On one bright spring morning in 1820 Joseph Smith, a 14 year old boy, went into a grove of trees near his home. As he knelt down in prayer he was attacked by the devil, who tried to stop Joseph’s prayer and end Joseph’s life. Suddenly a light appeared from heaven, dispelling the darkness and Satan. In the midst of this light appeared two beings, first one then shortly afterward, another. The first called Joseph by name and pointed to the other saying, “This is my Beloved Son, hear Him!” We do not know how long the visit lasted – it could have been a minute or many. In that short time Joseph learned more about the nature of God than had been known on earth for more than a thousand years. Joseph knew God the Father and Jesus Christ were two separate beings. He witnessed their glory and heard their voices. He viewed their countenances and knew that they knew him as an individual. They knew Joseph’s name. They cared for him and loved him as they do each of us. Of all the things that the Prophet Joseph did (and “Joseph Smith, the Prophet and Seer of the Lord, has done more, save Jesus only, for the salvation of men in this world, than any other man that ever lived in it.”; D&C; 135:3), one of the greatest things he did was reveal unto the world the true nature of God.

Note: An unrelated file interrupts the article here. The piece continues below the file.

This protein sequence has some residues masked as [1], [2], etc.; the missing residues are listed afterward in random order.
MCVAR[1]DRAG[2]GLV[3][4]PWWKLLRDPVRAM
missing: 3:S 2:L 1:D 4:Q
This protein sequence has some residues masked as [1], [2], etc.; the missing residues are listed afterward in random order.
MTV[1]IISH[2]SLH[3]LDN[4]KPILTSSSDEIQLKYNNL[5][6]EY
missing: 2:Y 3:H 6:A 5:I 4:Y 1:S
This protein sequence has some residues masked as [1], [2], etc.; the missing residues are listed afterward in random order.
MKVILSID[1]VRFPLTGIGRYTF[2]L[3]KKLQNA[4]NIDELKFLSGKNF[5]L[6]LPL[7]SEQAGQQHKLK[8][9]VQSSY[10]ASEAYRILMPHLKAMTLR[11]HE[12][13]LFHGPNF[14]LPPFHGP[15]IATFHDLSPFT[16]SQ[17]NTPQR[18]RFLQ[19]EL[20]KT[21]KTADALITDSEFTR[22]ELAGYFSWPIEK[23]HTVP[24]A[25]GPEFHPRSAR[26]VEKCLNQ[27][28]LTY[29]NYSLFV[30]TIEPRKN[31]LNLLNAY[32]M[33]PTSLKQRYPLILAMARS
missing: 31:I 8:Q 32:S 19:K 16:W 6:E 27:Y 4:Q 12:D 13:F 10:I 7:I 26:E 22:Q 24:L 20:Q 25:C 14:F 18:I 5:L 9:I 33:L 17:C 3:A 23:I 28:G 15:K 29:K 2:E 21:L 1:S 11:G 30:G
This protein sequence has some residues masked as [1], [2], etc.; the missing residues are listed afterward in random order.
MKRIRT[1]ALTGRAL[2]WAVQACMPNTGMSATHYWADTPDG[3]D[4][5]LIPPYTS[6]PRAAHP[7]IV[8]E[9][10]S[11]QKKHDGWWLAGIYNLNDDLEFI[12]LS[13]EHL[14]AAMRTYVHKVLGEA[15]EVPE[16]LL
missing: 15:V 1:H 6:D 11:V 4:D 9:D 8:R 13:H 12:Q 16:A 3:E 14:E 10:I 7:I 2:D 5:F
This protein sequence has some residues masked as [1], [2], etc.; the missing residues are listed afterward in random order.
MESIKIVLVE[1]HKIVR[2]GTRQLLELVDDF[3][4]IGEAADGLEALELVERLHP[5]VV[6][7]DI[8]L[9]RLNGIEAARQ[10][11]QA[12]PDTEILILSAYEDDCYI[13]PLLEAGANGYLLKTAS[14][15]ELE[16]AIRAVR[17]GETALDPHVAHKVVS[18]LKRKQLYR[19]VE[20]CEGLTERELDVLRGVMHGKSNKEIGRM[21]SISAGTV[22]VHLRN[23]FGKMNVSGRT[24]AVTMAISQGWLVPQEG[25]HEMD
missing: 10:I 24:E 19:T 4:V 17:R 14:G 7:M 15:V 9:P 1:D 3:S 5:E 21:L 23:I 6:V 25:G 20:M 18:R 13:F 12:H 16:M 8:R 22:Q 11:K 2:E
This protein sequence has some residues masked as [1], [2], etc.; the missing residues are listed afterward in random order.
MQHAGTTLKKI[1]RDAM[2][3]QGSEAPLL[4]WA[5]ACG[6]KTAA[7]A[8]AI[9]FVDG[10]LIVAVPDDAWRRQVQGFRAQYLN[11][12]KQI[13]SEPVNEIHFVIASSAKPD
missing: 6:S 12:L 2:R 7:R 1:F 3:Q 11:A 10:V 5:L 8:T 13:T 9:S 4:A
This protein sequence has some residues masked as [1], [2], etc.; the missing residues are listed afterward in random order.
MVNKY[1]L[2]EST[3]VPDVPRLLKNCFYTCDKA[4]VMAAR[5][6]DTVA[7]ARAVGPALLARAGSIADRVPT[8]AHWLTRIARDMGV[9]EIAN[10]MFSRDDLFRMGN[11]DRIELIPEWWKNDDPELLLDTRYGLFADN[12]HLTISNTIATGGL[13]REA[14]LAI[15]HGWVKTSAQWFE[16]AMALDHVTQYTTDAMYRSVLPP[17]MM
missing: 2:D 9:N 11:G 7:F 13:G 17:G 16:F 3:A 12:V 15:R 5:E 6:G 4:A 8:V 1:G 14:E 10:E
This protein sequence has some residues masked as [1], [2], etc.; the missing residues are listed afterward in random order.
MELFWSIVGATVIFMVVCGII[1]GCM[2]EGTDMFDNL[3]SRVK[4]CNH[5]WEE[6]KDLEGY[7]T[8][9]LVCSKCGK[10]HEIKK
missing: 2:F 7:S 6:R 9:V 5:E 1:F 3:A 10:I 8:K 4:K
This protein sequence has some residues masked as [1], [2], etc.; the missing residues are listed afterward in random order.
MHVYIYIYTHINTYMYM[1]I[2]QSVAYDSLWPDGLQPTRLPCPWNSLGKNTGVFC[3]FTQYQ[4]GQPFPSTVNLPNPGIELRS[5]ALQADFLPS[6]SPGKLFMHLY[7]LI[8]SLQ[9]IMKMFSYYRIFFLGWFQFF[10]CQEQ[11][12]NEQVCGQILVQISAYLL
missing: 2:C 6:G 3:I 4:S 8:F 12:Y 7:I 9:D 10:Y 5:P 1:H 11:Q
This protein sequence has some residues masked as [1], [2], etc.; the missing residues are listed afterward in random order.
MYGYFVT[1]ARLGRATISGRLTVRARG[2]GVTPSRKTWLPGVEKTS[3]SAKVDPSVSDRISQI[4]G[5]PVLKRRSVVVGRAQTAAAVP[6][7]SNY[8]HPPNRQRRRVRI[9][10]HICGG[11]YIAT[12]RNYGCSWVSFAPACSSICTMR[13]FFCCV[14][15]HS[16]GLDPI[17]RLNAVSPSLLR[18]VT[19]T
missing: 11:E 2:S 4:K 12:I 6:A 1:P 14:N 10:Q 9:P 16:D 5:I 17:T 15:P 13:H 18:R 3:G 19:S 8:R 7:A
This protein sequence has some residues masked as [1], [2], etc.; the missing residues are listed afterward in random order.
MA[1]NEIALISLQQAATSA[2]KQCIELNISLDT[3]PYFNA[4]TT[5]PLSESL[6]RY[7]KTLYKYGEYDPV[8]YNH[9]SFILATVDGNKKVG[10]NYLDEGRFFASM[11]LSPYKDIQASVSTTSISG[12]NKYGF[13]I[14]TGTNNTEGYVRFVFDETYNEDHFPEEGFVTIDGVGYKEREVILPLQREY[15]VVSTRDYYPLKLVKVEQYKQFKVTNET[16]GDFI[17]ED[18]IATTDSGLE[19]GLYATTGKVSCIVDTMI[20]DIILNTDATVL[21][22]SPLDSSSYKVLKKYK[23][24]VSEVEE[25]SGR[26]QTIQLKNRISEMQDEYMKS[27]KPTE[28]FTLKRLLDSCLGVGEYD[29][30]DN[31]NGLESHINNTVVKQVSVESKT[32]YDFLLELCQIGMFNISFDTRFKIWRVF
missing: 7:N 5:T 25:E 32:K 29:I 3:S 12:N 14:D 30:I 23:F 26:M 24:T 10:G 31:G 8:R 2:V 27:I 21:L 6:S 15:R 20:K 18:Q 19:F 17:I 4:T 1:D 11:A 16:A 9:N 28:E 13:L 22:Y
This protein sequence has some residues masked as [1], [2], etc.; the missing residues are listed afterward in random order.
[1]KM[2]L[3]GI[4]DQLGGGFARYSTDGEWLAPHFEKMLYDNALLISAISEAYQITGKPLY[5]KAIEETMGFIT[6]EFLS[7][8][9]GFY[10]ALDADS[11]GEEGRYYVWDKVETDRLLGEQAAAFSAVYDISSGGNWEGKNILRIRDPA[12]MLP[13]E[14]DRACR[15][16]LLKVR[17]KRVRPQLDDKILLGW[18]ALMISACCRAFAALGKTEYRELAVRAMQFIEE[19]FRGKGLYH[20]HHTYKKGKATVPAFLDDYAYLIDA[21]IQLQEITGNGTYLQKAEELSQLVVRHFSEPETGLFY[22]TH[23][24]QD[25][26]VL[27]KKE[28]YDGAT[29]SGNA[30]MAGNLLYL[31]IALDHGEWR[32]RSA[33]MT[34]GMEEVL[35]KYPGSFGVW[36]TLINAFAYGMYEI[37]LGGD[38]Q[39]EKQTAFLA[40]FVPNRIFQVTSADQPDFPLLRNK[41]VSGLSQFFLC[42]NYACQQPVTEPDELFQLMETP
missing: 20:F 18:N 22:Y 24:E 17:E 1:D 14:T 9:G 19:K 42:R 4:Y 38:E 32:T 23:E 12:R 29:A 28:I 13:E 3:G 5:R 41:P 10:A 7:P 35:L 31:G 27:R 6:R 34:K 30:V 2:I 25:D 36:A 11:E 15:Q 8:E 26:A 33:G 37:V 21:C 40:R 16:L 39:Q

Much of God’s nature is found in the Bible but over the years creeds and discussions and contentions led to distortions of people’s conceptions of God. We know that we are created in the image of God (see Genesis 1:26-27) but the added knowledge gained from the Book of Mormon (read, for example, about the experience the brother of Jared had when he saw the Lord on a mountain top: Ether 3:6-16), the Doctrine and Covenants (see D&C; 76), and the Pearl of Great Price (see Abraham 4:26-27, for example). Countless prophetic declarations since Joseph Smith’s day have further witnessed of what Joseph taught.